How much is the estate tax
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The Estate-Tax Exemption
A change to the estate tax code originally passed by George W. Bush and extended by Barack Obama increased the amount of the federal exemption for estates. As of 2011, you can leave up to $5 million dollars without having to pay an estate tax. In some cases, married couples can increase this exemption to $10 million dollars by passing the estate to the heirs through the surviving spouse. As of 2011, if the estate exceeds this threshold, the will estate becomes subject to a 35 percent tax.
The gift-tax exemption allows you to give a cumulative total of $5 million dollars over your lifetime. This effectively allows you to gift your entire estate before you die. This cumulative total can also increase to $10 million dollars if you are married. States apply their own tax rates to these exemptions. Estate-friendly states do not tax your estate, while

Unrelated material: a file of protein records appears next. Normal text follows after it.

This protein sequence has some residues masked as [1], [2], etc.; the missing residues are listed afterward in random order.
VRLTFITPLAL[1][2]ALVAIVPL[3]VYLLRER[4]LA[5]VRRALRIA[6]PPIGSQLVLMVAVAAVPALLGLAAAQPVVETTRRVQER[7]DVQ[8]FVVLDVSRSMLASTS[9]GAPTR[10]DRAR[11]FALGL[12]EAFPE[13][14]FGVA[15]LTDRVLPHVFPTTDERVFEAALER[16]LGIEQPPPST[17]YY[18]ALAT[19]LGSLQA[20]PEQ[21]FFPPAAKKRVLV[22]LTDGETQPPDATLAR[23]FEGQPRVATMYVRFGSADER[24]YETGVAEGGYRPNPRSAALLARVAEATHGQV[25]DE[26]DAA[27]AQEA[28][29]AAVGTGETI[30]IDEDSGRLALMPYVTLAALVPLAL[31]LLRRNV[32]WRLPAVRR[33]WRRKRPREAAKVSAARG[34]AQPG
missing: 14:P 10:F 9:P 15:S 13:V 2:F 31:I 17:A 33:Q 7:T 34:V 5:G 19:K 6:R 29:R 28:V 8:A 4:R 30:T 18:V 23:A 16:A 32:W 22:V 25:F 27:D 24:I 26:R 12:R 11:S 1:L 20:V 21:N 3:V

some other states apply a tax even if you receive a federal exemption based on the amount of the estate.
The IRS allows you to gift up to $13,000 per year to any person or entity without paying tax. At the time of publication, this represents the maximum you can gift to a single person without paying a gift tax. These individual gifts count towards your lifetime gift exclusion. You can make an annual $13,000 gift to as many different people as you wish without paying a gift tax.
Sunset of the Law
The estate tax reduction extended by President Obama terminates at the end of 2012 without a further extension. Therefore, in 2013, the tax rate rolls back to the rate in place in 2002. This dramatically decreases the exemption amount of the federal estate tax. In 2002, the exemption rate was $1 million dollars and the maximum estate tax rate was 55 percent.Source: ehow.com